Powered by Google

Search form

FHA's single family mortgage insurance program was created in 1934 to provide access to safe, affordable mortgage financing for American families. FHA does not lend money to homeowners. Instead, FHA insures qualified loans made by private lending institutions. Since 1934 FHA has made the dream of homeownership a reality for millions of American families.

During the economic recession and housing downturn, FHA has been one of the only sources of mortgage finance available, and they have weathered the storm well. While banks, lending institutions and private mortgage insurers went bankrupt or collapsed, FHA has been there. During the worst economic crisis of our time, FHA provided access to homeownership to more than 2.8 million first time homebuyers in the last four years.

Today, FHA continues to provide insurance and pay claims. For the first time in its history the program does not currently have a full 30 years' worth of expected claim payments. But as our economy continues to improve, and housing prices continue to rise, so will FHA's financial health. FHA has been the shining light in our economic crisis, and we believe they will continue to be an integral force in our recovery.

MYTH: FHA IS BANKRUPT

FACT: FHA’s current cash reserves total $33.7 billion - a $400 million increase from a year ago. These reserves are fully capitalized to pay 30 years’ worth of expected claims and losses. By comparison, the Financial Accounting Standards Board only requires private financial institutions to hold reserves for losses over the next 12 months. FHA has 30 times that amount in their cash reserves, plus another $2.55 billion in the excess capital reserves.
The FY11 actuarial review states that “On net, the economic value of the Fund in future years has increased significantly due to the new, higher forecast of house price growth.” It is anticipated that FHA will again reach the 2% excess reserve requirement by 2014.

MYTH: FHA IS EXPERIENCING HIGH DEFAULTS AND FORECLOSURES

FACT: FHA, like every other holder of mortgage risk, has incurred financial losses as a result of increasing foreclosures. However, an analysis of FHA data indicates the problem is concentrated in older FHA loans that have been significantly affected by the 33% decline in house prices since 2006. There has been widespread improvement in the performance of FHA loans since the market collapsed in 2008. In fact, loans originated since 2009, which comprise about 75% of FHA's portfolio, have record low rates of serious delinquency. Loans originated in 2010 & 2011 have the best performance in the 13 year history of the Neighborhood Watch data system with a seriously delinquent rate of 1.85%. Loans originated in last two years now comprise only 7% of the seriously delinquent loans in FHA's portfolio.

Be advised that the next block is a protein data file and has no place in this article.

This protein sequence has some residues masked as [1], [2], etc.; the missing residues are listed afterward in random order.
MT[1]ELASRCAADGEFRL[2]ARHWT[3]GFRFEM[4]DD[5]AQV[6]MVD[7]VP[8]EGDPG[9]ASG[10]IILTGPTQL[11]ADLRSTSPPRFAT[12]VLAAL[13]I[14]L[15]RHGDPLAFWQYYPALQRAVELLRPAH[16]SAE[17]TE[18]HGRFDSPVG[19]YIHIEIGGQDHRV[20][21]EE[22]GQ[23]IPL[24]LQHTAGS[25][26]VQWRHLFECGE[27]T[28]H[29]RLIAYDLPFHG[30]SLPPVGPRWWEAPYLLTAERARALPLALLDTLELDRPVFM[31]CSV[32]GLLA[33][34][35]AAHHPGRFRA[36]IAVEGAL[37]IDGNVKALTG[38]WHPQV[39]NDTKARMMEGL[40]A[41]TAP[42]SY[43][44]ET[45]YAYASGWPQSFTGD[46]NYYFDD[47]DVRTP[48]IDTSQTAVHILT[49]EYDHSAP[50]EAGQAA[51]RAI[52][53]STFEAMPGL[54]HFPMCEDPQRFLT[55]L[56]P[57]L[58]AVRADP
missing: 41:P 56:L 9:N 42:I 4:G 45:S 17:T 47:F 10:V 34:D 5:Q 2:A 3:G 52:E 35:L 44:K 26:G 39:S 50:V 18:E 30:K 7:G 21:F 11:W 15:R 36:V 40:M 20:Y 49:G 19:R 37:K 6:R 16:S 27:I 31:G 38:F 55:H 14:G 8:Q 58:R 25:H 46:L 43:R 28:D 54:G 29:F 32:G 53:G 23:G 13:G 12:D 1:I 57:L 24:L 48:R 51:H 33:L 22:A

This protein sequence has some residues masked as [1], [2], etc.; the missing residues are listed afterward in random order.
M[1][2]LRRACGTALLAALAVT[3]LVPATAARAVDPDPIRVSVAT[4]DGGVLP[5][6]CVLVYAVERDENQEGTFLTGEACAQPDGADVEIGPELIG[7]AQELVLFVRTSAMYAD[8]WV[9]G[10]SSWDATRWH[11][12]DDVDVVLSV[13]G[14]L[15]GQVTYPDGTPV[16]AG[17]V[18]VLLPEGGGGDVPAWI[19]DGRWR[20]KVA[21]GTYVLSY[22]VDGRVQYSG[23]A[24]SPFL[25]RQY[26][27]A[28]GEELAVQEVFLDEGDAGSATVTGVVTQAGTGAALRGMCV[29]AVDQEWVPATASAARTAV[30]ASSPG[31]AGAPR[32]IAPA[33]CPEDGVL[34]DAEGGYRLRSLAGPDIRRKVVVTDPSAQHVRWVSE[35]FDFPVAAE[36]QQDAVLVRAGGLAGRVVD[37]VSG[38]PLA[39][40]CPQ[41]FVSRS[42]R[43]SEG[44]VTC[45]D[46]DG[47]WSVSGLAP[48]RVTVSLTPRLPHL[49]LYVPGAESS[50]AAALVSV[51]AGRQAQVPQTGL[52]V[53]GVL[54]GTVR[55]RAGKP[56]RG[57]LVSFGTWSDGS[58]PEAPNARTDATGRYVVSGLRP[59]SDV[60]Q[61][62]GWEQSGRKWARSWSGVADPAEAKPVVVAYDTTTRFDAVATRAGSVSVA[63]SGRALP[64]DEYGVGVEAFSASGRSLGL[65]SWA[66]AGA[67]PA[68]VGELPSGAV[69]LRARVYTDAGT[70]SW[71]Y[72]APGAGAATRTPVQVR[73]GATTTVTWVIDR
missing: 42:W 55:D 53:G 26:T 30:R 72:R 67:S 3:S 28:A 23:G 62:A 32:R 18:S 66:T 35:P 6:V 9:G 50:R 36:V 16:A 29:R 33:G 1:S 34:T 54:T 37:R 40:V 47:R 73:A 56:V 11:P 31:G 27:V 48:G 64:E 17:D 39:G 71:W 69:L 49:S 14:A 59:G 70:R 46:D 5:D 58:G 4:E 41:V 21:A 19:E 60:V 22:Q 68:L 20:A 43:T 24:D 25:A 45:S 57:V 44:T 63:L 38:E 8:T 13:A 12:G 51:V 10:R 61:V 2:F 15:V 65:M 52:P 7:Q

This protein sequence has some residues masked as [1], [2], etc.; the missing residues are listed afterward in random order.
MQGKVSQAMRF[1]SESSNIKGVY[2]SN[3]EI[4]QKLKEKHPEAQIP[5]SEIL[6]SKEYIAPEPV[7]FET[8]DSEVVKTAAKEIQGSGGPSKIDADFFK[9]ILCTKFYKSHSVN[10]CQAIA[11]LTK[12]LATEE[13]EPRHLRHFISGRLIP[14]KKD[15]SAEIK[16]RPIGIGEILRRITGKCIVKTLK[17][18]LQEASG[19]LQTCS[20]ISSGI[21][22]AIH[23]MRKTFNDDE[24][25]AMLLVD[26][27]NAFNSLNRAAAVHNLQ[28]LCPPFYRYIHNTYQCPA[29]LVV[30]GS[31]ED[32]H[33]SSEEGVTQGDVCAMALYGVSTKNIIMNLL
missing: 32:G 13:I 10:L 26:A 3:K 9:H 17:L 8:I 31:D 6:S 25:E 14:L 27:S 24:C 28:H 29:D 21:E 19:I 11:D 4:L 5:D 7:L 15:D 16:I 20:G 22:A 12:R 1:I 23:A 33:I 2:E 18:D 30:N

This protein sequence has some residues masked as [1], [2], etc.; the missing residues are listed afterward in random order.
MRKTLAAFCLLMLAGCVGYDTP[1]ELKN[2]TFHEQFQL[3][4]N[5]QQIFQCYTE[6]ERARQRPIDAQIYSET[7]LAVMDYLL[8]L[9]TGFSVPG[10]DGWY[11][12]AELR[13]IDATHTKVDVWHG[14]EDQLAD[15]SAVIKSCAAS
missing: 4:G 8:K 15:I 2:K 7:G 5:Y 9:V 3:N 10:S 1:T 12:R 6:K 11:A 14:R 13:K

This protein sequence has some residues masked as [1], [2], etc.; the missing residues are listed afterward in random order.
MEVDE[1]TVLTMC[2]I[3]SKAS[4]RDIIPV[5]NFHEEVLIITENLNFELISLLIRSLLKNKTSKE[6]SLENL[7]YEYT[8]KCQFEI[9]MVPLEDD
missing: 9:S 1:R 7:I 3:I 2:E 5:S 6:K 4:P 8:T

MYTH: THE HIGHER LOAN LIMITS PUT FHA AT GREATER RISK

FACT: The FY11 Actuarial Review actually shows the opposite to be true. The review states, “FHA experience indicates that more expensive houses tend to perform better compared with smaller houses in the same geographical area, all else being equal.”

MYTH: FHA IS NOT SERVING ITS MISSION

FACT: FHA was created in 1934 during a difficult time in housing finance markets. It is now filling just the role it was designed for – to provide safe, affordable financing when the private market cannot or will not participate. In 2010, FHA was used by 56 percent of all first-time homebuyers, and 60 percent of all African-American and Hispanic homebuyers. In addition, 85% of borrowers obtaining homes at the higher loan limits had incomes below $150,000, and nearly 65% had incomes less than $100,000.

MYTH: FHA BORROWERS ARE POOR RISKS

FACT: FHA borrowers in FY 2011 have an average credit score above 700. This is the first time the average credit score for FHA borrowers broke the 700 mark. FHA credit quality has improved steadily since 2007, 4th quarter. Over 50% of FHA loans made in every quarter since 2009 (2nd quarter) had credit scores above 680. In 2006 and 2007, only about 20% of the FHA loans insured in 2006-2007 had credit scores above 680.